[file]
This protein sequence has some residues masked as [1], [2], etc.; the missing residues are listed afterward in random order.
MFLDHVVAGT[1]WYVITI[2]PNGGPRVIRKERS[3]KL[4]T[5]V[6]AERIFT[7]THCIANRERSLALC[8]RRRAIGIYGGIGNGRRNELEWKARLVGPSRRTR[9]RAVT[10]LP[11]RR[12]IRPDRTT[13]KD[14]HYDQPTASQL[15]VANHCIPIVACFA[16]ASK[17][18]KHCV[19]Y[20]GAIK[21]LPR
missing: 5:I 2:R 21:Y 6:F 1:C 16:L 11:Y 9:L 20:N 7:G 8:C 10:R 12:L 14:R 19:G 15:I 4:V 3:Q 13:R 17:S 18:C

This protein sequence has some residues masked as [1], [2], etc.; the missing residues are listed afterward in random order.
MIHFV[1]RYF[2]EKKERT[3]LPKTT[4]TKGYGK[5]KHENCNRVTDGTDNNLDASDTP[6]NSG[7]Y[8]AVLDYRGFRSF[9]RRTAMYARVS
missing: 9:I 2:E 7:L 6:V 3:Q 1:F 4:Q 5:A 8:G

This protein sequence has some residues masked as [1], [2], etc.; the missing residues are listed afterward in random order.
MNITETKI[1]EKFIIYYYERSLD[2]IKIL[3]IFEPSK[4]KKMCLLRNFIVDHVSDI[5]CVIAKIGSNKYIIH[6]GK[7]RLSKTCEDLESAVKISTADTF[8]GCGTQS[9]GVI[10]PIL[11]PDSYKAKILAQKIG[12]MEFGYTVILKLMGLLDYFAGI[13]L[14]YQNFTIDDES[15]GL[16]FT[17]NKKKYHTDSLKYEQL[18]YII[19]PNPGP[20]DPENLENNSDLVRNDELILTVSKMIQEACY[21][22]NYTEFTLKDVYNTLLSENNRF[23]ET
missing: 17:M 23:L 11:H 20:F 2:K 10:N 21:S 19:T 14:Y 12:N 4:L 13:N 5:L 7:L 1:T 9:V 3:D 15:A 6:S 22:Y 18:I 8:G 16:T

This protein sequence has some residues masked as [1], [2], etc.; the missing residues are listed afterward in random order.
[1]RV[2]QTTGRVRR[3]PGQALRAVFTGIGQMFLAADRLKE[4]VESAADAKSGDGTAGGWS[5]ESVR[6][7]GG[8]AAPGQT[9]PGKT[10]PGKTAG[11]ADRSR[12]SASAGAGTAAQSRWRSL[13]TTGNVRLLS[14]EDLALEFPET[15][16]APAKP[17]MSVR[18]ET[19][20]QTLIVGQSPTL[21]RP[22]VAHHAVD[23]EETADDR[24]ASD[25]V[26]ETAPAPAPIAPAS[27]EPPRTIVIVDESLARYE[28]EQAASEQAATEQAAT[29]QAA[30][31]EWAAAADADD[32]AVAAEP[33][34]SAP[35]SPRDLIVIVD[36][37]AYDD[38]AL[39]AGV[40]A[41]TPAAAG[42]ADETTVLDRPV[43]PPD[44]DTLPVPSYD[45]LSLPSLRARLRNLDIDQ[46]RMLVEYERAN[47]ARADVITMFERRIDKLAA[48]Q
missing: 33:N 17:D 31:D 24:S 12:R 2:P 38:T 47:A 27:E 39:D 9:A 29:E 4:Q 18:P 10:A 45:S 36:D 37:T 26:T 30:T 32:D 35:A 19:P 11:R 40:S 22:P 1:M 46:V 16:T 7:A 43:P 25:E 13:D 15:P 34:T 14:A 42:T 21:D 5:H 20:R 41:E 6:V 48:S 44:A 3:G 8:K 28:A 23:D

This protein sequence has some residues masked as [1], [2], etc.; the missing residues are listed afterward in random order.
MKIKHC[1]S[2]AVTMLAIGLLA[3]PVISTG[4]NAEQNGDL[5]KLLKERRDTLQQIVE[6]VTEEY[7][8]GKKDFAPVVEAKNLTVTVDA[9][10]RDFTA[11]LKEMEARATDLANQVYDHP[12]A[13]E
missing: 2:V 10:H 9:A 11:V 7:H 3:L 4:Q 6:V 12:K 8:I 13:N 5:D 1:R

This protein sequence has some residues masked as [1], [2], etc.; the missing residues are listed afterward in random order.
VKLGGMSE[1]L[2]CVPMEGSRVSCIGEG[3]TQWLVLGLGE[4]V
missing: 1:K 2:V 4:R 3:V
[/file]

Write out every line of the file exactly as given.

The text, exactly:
This protein sequence has some residues masked as [1], [2], etc.; the missing residues are listed afterward in random order.
MFLDHVVAGT[1]WYVITI[2]PNGGPRVIRKERS[3]KL[4]T[5]V[6]AERIFT[7]THCIANRERSLALC[8]RRRAIGIYGGIGNGRRNELEWKARLVGPSRRTR[9]RAVT[10]LP[11]RR[12]IRPDRTT[13]KD[14]HYDQPTASQL[15]VANHCIPIVACFA[16]ASK[17][18]KHCV[19]Y[20]GAIK[21]LPR
missing: 5:I 2:R 21:Y 6:F 1:C 16:L 11:Y 9:L 20:N 7:G 8:C 10:R 12:L 14:R 19:G 15:I 4:V 3:Q 13:R 17:S 18:C

This protein sequence has some residues masked as [1], [2], etc.; the missing residues are listed afterward in random order.
MIHFV[1]RYF[2]EKKERT[3]LPKTT[4]TKGYGK[5]KHENCNRVTDGTDNNLDASDTP[6]NSG[7]Y[8]AVLDYRGFRSF[9]RRTAMYARVS
missing: 9:I 2:E 7:L 6:V 3:Q 1:F 4:Q 5:A 8:G

This protein sequence has some residues masked as [1], [2], etc.; the missing residues are listed afterward in random order.
MNITETKI[1]EKFIIYYYERSLD[2]IKIL[3]IFEPSK[4]KKMCLLRNFIVDHVSDI[5]CVIAKIGSNKYIIH[6]GK[7]RLSKTCEDLESAVKISTADTF[8]GCGTQS[9]GVI[10]PIL[11]PDSYKAKILAQKIG[12]MEFGYTVILKLMGLLDYFAGI[13]L[14]YQNFTIDDES[15]GL[16]FT[17]NKKKYHTDSLKYEQL[18]YII[19]PNPGP[20]DPENLENNSDLVRNDELILTVSKMIQEACY[21][22]NYTEFTLKDVYNTLLSENNRF[23]ET
missing: 17:M 23:L 11:H 20:F 2:K 10:N 21:S 19:T 14:Y 12:N 4:L 13:N 5:L 7:L 1:T 9:V 3:D 15:A 6:S 22:Y 18:I 8:G 16:T

This protein sequence has some residues masked as [1], [2], etc.; the missing residues are listed afterward in random order.
[1]RV[2]QTTGRVRR[3]PGQALRAVFTGIGQMFLAADRLKE[4]VESAADAKSGDGTAGGWS[5]ESVR[6][7]GG[8]AAPGQT[9]PGKT[10]PGKTAG[11]ADRSR[12]SASAGAGTAAQSRWRSL[13]TTGNVRLLS[14]EDLALEFPET[15][16]APAKP[17]MSVR[18]ET[19][20]QTLIVGQSPTL[21]RP[22]VAHHAVD[23]EETADDR[24]ASD[25]V[26]ETAPAPAPIAPAS[27]EPPRTIVIVDESLARYE[28]EQAASEQAATEQAAT[29]QAA[30][31]EWAAAADADD[32]AVAAEP[33][34]SAP[35]SPRDLIVIVD[36][37]AYDD[38]AL[39]AGV[40]A[41]TPAAAG[42]ADETTVLDRPV[43]PPD[44]DTLPVPSYD[45]LSLPSLRARLRNLDIDQ[46]RMLVEYERAN[47]ARADVITMFERRIDKLAA[48]Q
missing: 33:N 17:D 31:D 24:S 12:R 2:P 38:T 47:A 27:E 39:D 9:A 29:E 4:Q 18:P 10:A 45:S 36:D 37:T 26:T 30:T 32:D 35:A 19:P 11:R 40:S 22:P 1:M 46:V 16:T 7:A 43:P 25:E 13:D 15:P 34:T 14:A 42:T 21:D 5:H 20:R 41:E 6:V 48:S 44:A 3:G 8:K 28:A 23:D

This protein sequence has some residues masked as [1], [2], etc.; the missing residues are listed afterward in random order.
MKIKHC[1]S[2]AVTMLAIGLLA[3]PVISTG[4]NAEQNGDL[5]KLLKERRDTLQQIVE[6]VTEEY[7][8]GKKDFAPVVEAKNLTVTVDA[9][10]RDFTA[11]LKEMEARATDLANQVYDHP[12]A[13]E
missing: 2:V 10:H 9:A 11:V 7:H 3:L 4:Q 6:V 12:K 8:I 13:N 5:D 1:R

This protein sequence has some residues masked as [1], [2], etc.; the missing residues are listed afterward in random order.
VKLGGMSE[1]L[2]CVPMEGSRVSCIGEG[3]TQWLVLGLGE[4]V
missing: 1:K 2:V 4:R 3:V